Saturday, July 18, 2009

Vino San Benito

The former San Andreas Brewing Company, which for years occupied the San Benito Street restaurant location that now houses AJ Sushi, is making a comeback of sorts in that owners Bill and Carole Millar are now doing business as Vino San Benito. Based at Bertuccio's, the business will market a variety of local wines through the Airline Highway produce stand that offers local, farm-fresh items throughout the year. Favorite Bertuccio's items in my household include the apricot and boysenberry syrups (great on waffles); and Baker's Busy Bees organic honey, which is reported to help moderate allergy symptoms -- and it's a great nautral sweetener for a cup a cup of tea. More to come on Vino San Benito as it gets rolling...

Friday, July 17, 2009

Grandmother's words of wisdom

I came across my grandmother's 1981 version of a blog a few months back when I discovered her 1981 diary -- or more specifically, her "Daily Reminder" book created by The Standard Diary Division of Wilson Jones Company -- in a box my mom gave to me. My grandmother, Aileen, passed away March 29, 1999 at age 92, a frail version of the still-spry 74-year-old whose flowing penmanship filled all 365 days of the Daily Reminder with her thoughts on life, her children, her grandchildren, her priest. She commented on how much her dog infuriated her with his child-like ways; and how much he meant to her as a companion since her husband had passed away years before. Aileen's diary entries have been my bedside reading on many recent nights. It's been my way to reconnect with her and reflect on a year when I was 12 and my sister was 10. Many of her entries are mundane and follow a distinct pattern: "Up at (fill in time); (comment on how she's feeling) "headache, my constant companion"; mention whether "the papers" (San Jose Mercury, San Francisco Chronicle) had arrived at her doorstep yet and whether Jake the dog had torn them up; recap her day, including what she at for lunch and dinner (shrimp salad was a favorite), how the priest "performed" (my word, not hers) at daily Mass at Sacred Heart Church; and who did -- or often didn't -- write or call her. On a day when she didn't give in to the temptation of having a cigarette, she proudly wrote "NO SMOKES" in all capital letters at the bottom of her daily entry. If she wanted to emphasize a thought, such as "The Holy Father was shot. Imagine!" (on May 13), she underlined her entry. Looking on the facing page, the day before, I learned that May 12 was the "first appearance of our Lady of Fatima" and that Aileen believed "Reagan's plan will probably take away (her late husband) Jack's pension -- what a shame." Shame, a word burned into the lexicon -- or at least the psyche -- of many a Catholic, is a word that makes a few visits to the pages of Aileen's ruminations. "Dinner: eggs, broccoli and carrots -- then ate 4 cookies -- Shame." Some days, like when her only daughter, Anne, was baptised as an adult, earned the joyous, "Anne's Baptism Day! Oh, Blessed Day!!" Others, like a Thursday in March in which she received "no mail, no phone calls" and finished her short, half-page entry with "no friends???" showed her loneliness. I felt a little better after reading this day's entry when she added "I do --" at the end of the "no friends" line, seemingly to remind herself that she was, indeed, loved; even if those in her life didn't always tell her. Enough for now about Aileen, who on this day in 1981 kept herself busy buying spray paint, visiting with her sister, and commenting on Jake, the dog: "a handful, but entertaining." She is missed, but her words live on, now for the first time in cyberspace.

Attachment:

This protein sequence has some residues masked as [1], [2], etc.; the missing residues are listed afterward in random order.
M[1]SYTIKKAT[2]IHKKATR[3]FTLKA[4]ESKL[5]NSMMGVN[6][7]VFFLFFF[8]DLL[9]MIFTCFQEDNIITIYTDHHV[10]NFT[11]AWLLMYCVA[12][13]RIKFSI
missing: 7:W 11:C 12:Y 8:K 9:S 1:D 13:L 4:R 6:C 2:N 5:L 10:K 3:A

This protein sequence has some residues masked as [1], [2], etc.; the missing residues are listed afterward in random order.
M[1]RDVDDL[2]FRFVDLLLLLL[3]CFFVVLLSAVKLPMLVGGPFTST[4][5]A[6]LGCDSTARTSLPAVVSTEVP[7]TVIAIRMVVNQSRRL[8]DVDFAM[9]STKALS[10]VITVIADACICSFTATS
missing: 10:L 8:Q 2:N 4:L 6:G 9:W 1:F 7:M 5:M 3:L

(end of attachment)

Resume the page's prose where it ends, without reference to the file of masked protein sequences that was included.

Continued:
Thursday, July 16, 2009

If teens are Superman, parents are their kryptonite

My weekly column in the July 17 issue of The Pinnacle newspaper discusses how my house now includes not one, but two, teenage boys. If you ask my wife, she'll say the number is actually three, if you factor me in. The story compares my boys to the dual personalities of Superman and Clark Kent. At home, I write, my 14-year-old is "in our own fortress of solitude; he is the mild-mannered Clark Kent. In public, my son is Superman, with his tough exterior (if not the Spandex tights and cape). Mom and Dad are kryptonite in certain situations; especially social situations like the movie theater" or local high school football game. Check out the latest installment of Breen Damage at

Tuesday, June 30, 2009

Day 1, Post 1

My venture into the world of blogs begins with this simple post, designed to help me figure out the site's toolbar. The first baby steps here will not feature TMI or include my comments on the world around me. I'll save that stuff for my weekly column at A new one posts every Friday; or you can check out my musings about life in the site's archives.